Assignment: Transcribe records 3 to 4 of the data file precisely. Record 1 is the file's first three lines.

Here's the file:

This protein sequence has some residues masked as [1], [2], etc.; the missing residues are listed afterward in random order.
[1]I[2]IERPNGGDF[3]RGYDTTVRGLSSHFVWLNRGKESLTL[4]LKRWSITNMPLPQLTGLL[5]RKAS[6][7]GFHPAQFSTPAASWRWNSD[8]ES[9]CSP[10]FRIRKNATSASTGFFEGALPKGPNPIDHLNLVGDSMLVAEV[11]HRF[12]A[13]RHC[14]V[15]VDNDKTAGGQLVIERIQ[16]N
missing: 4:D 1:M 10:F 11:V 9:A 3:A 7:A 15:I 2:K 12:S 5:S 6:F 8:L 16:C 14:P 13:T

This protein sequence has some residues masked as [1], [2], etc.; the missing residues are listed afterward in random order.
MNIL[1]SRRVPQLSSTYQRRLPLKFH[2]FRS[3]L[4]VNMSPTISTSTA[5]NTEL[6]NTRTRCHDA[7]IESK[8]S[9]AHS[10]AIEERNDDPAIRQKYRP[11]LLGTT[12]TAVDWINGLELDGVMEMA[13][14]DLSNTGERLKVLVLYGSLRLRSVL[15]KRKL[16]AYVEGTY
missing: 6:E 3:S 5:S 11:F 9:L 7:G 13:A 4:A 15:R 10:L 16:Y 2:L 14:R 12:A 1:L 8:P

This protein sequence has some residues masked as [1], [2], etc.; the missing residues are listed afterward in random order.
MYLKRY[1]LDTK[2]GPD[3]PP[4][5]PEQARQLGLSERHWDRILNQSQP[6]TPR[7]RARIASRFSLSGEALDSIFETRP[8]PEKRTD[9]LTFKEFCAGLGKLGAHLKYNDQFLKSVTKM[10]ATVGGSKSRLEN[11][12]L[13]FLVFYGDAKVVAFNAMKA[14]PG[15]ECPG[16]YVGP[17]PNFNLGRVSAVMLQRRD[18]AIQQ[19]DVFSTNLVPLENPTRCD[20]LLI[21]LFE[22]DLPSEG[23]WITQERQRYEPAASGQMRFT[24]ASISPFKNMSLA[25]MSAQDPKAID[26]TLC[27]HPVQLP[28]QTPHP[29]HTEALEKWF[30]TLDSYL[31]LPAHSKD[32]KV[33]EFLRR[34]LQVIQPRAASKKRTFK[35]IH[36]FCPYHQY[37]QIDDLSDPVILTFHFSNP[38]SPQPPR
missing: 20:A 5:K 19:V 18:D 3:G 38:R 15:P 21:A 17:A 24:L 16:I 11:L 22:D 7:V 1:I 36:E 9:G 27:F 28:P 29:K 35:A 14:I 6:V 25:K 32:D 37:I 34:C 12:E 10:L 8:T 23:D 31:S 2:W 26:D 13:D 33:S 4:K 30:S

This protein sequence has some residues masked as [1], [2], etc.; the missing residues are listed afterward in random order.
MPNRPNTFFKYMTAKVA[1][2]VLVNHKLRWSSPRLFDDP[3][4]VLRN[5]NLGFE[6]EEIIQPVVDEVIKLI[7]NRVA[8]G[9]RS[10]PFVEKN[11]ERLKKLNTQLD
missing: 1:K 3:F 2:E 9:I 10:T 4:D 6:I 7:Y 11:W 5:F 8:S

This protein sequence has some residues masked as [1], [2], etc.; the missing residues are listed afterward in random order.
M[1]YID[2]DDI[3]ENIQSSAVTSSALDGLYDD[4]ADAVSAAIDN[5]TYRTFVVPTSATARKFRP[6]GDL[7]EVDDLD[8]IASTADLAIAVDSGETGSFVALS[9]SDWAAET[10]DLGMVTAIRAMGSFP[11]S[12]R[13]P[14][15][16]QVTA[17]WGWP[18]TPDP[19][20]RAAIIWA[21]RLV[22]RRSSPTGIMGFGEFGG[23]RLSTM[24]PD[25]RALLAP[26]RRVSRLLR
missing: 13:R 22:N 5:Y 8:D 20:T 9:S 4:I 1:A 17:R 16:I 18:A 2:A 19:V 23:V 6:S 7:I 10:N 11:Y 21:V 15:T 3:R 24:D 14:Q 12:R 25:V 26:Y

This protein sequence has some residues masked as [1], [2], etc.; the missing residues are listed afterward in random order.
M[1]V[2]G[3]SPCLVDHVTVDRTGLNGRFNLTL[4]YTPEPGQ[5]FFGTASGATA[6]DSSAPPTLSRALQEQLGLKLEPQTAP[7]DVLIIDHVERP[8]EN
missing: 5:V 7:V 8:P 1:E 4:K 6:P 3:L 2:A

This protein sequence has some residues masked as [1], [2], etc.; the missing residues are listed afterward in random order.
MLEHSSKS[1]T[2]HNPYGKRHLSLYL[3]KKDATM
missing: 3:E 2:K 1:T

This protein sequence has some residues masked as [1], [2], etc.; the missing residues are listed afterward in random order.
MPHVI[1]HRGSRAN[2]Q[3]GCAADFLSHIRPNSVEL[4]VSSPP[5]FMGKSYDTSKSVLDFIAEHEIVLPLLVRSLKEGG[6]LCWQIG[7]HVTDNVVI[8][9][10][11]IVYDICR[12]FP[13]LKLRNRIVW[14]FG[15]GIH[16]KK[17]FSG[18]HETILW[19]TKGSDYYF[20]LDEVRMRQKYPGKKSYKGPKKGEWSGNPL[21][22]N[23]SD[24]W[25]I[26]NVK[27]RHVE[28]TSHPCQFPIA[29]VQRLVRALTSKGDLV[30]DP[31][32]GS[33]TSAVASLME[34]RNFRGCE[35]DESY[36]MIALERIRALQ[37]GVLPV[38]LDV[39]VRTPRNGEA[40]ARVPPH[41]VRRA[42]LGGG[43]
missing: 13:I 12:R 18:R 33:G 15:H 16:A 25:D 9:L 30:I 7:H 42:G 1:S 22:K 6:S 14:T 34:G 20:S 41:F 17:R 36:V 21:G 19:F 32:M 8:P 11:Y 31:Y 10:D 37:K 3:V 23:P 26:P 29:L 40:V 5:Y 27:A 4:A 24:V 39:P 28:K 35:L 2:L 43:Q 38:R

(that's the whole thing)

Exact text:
This protein sequence has some residues masked as [1], [2], etc.; the missing residues are listed afterward in random order.
MYLKRY[1]LDTK[2]GPD[3]PP[4][5]PEQARQLGLSERHWDRILNQSQP[6]TPR[7]RARIASRFSLSGEALDSIFETRP[8]PEKRTD[9]LTFKEFCAGLGKLGAHLKYNDQFLKSVTKM[10]ATVGGSKSRLEN[11][12]L[13]FLVFYGDAKVVAFNAMKA[14]PG[15]ECPG[16]YVGP[17]PNFNLGRVSAVMLQRRD[18]AIQQ[19]DVFSTNLVPLENPTRCD[20]LLI[21]LFE[22]DLPSEG[23]WITQERQRYEPAASGQMRFT[24]ASISPFKNMSLA[25]MSAQDPKAID[26]TLC[27]HPVQLP[28]QTPHP[29]HTEALEKWF[30]TLDSYL[31]LPAHSKD[32]KV[33]EFLRR[34]LQVIQPRAASKKRTFK[35]IH[36]FCPYHQY[37]QIDDLSDPVILTFHFSNP[38]SPQPPR
missing: 20:A 5:K 19:V 18:D 3:G 38:R 15:P 21:A 17:A 24:L 16:I 11:L 22:D 7:V 1:I 36:E 9:G 27:F 28:P 29:K 35:A 14:I 6:V 25:K 32:D 37:I 34:C 12:E 10:L 8:T 23:D 31:S 2:W 26:D 13:D 33:S 4:K 30:S

This protein sequence has some residues masked as [1], [2], etc.; the missing residues are listed afterward in random order.
MPNRPNTFFKYMTAKVA[1][2]VLVNHKLRWSSPRLFDDP[3][4]VLRN[5]NLGFE[6]EEIIQPVVDEVIKLI[7]NRVA[8]G[9]RS[10]PFVEKN[11]ERLKKLNTQLD
missing: 1:K 3:F 2:E 9:I 10:T 4:D 6:I 7:Y 11:W 5:F 8:S